Why Reaching Out is Hard to Do

This past week, an acquaintance of mine committed suicide. It wasn’t someone I knew very well, but, as is often the case, I felt an impact by his loss. I felt the familiar dread in my stomach and the scars on my arm seemed to be much more prevalent in my eyes than normal. I couldn’t imagine what he was feeling at the end, or the sense of loss and confusion that his family was facing. On social media, I saw individuals posting about how anyone who needed someone could reach out to them. At that, I felt like my stomach had dropped off of a building or that I was a deer in the headlights.

At times, there is nothing more terrifying than reaching out.

            That might seem a little ridiculous to some, how can reaching out be an issue? Don’t you want someone to talk to? Well, yes. But the idea that our fears and disease are irrational – that we are overreacting, that they won’t understand, that they will hate us or view us as pathetic for how we feel, all become front and center. You feel like it is insignificant and that you are only bothering them. Even writing about how it makes me feel makes me uncomfortable. Often, probably too often, I keep my thoughts to myself. Too many times I have reached out to a friend and received a negative reaction that, essentially, I should get over it or I was being ridiculous in some way. Hell, I don’t even like talk therapy and that is paying someone not to judge you, and there’s still times I wish I could spill out everything I’m feeling.

I don’t doubt that most people have good intentions. Most people want to help others. Most people would do anything to help someone make a different choice. However, I know I have been hurt too many times by reaching out that it makes it hard for me to reach out again, and it makes me afraid of how being rejected like that will be again. I have two friends in particular who have stressed more than one that they are there for me no matter and that I can always reach out for them. One has very much iterated that they are there no matter what, and I don’t doubt it. I believe them both that I could, but that doesn’t stop me from being afraid. And I don’t go to them when I need to, even though I know that they can help. And I know that I’m not the only one who feel like this.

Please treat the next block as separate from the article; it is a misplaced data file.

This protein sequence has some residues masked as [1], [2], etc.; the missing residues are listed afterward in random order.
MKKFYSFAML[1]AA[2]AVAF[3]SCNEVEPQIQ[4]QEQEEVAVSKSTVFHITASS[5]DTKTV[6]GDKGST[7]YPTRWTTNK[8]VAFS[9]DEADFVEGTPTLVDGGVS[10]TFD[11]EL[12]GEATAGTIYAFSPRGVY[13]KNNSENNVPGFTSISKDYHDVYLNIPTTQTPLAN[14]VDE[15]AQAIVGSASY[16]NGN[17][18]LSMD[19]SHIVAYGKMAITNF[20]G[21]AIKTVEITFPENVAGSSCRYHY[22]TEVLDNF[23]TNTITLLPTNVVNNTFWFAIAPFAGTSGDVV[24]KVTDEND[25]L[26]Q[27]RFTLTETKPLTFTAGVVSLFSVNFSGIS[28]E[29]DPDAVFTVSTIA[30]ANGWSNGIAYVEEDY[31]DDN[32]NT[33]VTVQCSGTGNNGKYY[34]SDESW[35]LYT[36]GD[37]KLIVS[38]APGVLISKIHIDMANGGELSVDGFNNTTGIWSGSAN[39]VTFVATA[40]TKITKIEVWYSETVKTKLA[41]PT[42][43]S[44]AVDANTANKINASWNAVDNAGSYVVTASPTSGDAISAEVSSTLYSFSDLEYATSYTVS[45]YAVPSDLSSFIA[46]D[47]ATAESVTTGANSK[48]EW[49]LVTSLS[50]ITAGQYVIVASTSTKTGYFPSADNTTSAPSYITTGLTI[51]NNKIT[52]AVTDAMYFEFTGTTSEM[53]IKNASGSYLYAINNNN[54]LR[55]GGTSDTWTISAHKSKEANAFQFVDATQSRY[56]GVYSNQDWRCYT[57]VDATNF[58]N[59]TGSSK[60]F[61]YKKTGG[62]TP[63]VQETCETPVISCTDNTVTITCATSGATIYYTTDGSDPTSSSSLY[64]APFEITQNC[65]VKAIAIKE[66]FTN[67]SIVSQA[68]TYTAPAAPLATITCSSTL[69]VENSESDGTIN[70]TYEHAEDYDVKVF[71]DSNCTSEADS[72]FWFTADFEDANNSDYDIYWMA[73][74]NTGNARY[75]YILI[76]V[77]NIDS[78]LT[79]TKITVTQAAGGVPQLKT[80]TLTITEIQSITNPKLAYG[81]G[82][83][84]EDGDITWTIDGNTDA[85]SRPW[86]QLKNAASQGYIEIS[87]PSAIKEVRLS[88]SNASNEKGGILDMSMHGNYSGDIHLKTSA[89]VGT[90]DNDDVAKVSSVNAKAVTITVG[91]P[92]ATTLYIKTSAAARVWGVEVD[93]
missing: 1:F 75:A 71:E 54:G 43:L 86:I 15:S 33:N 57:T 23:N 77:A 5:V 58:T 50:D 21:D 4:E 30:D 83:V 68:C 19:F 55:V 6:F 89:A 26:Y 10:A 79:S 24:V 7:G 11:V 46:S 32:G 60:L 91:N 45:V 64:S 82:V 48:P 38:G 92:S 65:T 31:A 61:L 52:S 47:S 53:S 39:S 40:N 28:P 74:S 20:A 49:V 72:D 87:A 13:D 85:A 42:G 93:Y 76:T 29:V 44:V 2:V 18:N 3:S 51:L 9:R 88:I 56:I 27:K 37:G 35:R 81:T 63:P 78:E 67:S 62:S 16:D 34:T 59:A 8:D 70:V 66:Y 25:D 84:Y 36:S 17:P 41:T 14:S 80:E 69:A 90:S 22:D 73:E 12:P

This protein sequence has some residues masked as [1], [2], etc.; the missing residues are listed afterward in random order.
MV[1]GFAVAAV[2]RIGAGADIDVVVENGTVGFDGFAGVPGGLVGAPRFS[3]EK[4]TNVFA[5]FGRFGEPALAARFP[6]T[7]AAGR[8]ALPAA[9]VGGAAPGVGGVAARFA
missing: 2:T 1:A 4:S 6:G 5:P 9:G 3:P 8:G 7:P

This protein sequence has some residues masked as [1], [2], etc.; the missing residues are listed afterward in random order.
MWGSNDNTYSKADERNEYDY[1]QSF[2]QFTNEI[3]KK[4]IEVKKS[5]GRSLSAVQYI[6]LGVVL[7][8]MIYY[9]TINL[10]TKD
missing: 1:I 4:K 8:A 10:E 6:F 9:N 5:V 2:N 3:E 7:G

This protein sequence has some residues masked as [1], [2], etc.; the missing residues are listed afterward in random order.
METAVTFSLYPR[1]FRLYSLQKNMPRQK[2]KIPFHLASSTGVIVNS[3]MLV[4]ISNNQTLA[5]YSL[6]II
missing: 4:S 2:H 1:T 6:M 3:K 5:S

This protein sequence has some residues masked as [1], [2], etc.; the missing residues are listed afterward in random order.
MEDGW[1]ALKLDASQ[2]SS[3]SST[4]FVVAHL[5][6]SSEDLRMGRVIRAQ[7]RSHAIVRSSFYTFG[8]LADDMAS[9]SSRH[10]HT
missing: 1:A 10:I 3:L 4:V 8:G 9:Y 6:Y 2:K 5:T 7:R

Right now, you might be wondering what the hell my point is. It is simple, really. Don’t be offended or surprised when people don’t reach out. I have wanted nothing more to talk to someone, but not really known how to. It’s like talking to a wall. Here’s something I think might be a little bit more effective instead. Reach out to someone. Even something as simple as a hey, how’s it going? Maybe it’s a friend you haven’t talked to someone, just say that it has been awhile and you want to catch up. That can help make a crack in that wall. Maybe it’ll let a little light in. It can be really tough to know what the right decision is. But reaching out a helping hand can’t hurt. Even if someone says they don’t want to talk about their issue, more likely than not, it means the world to them that someone reached out. Mental illness is a very confusing thing. And there are no two cases alike. That makes it even harder to try and help someone. It’s not just hard or confusing for the person suffering, but also for their loved ones. Anything we feel – it doesn’t mean we don’t appreciate your help. We just might not be able to communicate it or feel it right. But sometimes, it’s the smallest things that mean the most.

Peace and Love,

Vic Mik



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